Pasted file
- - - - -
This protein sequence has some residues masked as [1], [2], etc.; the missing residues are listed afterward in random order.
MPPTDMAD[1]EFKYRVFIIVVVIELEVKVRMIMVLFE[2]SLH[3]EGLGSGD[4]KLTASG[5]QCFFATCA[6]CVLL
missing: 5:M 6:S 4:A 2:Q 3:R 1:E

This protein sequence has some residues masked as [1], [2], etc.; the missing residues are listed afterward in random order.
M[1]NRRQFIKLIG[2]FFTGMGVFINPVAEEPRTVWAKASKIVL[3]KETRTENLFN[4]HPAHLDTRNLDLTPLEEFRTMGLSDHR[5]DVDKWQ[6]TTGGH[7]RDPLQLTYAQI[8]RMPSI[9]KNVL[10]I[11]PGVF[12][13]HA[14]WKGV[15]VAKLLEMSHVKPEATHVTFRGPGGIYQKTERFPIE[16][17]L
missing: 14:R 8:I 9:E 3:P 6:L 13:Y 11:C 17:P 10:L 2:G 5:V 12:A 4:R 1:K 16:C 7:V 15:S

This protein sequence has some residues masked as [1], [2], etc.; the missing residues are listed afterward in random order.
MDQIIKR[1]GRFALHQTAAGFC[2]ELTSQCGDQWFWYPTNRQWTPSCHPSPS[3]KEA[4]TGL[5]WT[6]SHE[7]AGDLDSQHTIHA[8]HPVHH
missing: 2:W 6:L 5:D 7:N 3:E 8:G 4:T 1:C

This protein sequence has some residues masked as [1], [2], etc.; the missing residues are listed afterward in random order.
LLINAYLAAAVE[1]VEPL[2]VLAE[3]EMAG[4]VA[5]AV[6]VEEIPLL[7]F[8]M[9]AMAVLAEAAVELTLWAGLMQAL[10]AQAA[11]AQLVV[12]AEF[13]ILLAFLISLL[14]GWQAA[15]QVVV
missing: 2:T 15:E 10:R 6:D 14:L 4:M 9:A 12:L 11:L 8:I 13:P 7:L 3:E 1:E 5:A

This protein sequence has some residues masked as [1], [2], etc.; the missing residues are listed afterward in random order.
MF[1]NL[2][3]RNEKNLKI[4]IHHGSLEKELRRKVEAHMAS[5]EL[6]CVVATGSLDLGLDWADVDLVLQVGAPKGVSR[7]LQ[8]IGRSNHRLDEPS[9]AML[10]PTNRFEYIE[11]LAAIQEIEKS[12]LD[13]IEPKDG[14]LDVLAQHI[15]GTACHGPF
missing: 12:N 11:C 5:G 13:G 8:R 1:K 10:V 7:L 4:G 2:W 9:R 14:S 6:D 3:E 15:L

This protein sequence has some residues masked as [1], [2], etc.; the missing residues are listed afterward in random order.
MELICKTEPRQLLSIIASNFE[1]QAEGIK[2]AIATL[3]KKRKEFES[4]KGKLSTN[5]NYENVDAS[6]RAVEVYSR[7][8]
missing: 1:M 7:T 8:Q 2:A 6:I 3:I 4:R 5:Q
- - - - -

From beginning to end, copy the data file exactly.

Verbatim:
This protein sequence has some residues masked as [1], [2], etc.; the missing residues are listed afterward in random order.
MPPTDMAD[1]EFKYRVFIIVVVIELEVKVRMIMVLFE[2]SLH[3]EGLGSGD[4]KLTASG[5]QCFFATCA[6]CVLL
missing: 5:M 6:S 4:A 2:Q 3:R 1:E

This protein sequence has some residues masked as [1], [2], etc.; the missing residues are listed afterward in random order.
M[1]NRRQFIKLIG[2]FFTGMGVFINPVAEEPRTVWAKASKIVL[3]KETRTENLFN[4]HPAHLDTRNLDLTPLEEFRTMGLSDHR[5]DVDKWQ[6]TTGGH[7]RDPLQLTYAQI[8]RMPSI[9]KNVL[10]I[11]PGVF[12][13]HA[14]WKGV[15]VAKLLEMSHVKPEATHVTFRGPGGIYQKTERFPIE[16][17]L
missing: 14:R 8:I 9:E 3:P 6:L 13:Y 11:C 17:P 10:L 2:G 5:V 12:A 4:R 1:K 16:C 7:V 15:S

This protein sequence has some residues masked as [1], [2], etc.; the missing residues are listed afterward in random order.
MDQIIKR[1]GRFALHQTAAGFC[2]ELTSQCGDQWFWYPTNRQWTPSCHPSPS[3]KEA[4]TGL[5]WT[6]SHE[7]AGDLDSQHTIHA[8]HPVHH
missing: 2:W 6:L 5:D 7:N 3:E 8:G 4:T 1:C

This protein sequence has some residues masked as [1], [2], etc.; the missing residues are listed afterward in random order.
LLINAYLAAAVE[1]VEPL[2]VLAE[3]EMAG[4]VA[5]AV[6]VEEIPLL[7]F[8]M[9]AMAVLAEAAVELTLWAGLMQAL[10]AQAA[11]AQLVV[12]AEF[13]ILLAFLISLL[14]GWQAA[15]QVVV
missing: 2:T 15:E 10:R 6:D 14:L 4:M 9:A 12:L 11:L 8:I 13:P 7:L 3:E 1:E 5:A

This protein sequence has some residues masked as [1], [2], etc.; the missing residues are listed afterward in random order.
MF[1]NL[2][3]RNEKNLKI[4]IHHGSLEKELRRKVEAHMAS[5]EL[6]CVVATGSLDLGLDWADVDLVLQVGAPKGVSR[7]LQ[8]IGRSNHRLDEPS[9]AML[10]PTNRFEYIE[11]LAAIQEIEKS[12]LD[13]IEPKDG[14]LDVLAQHI[15]GTACHGPF
missing: 12:N 11:C 5:G 13:G 8:R 1:K 10:V 7:L 4:G 2:W 9:R 14:S 6:D 3:E 15:L

This protein sequence has some residues masked as [1], [2], etc.; the missing residues are listed afterward in random order.
MELICKTEPRQLLSIIASNFE[1]QAEGIK[2]AIATL[3]KKRKEFES[4]KGKLSTN[5]NYENVDAS[6]RAVEVYSR[7][8]
missing: 1:M 7:T 8:Q 2:A 6:I 3:I 4:R 5:Q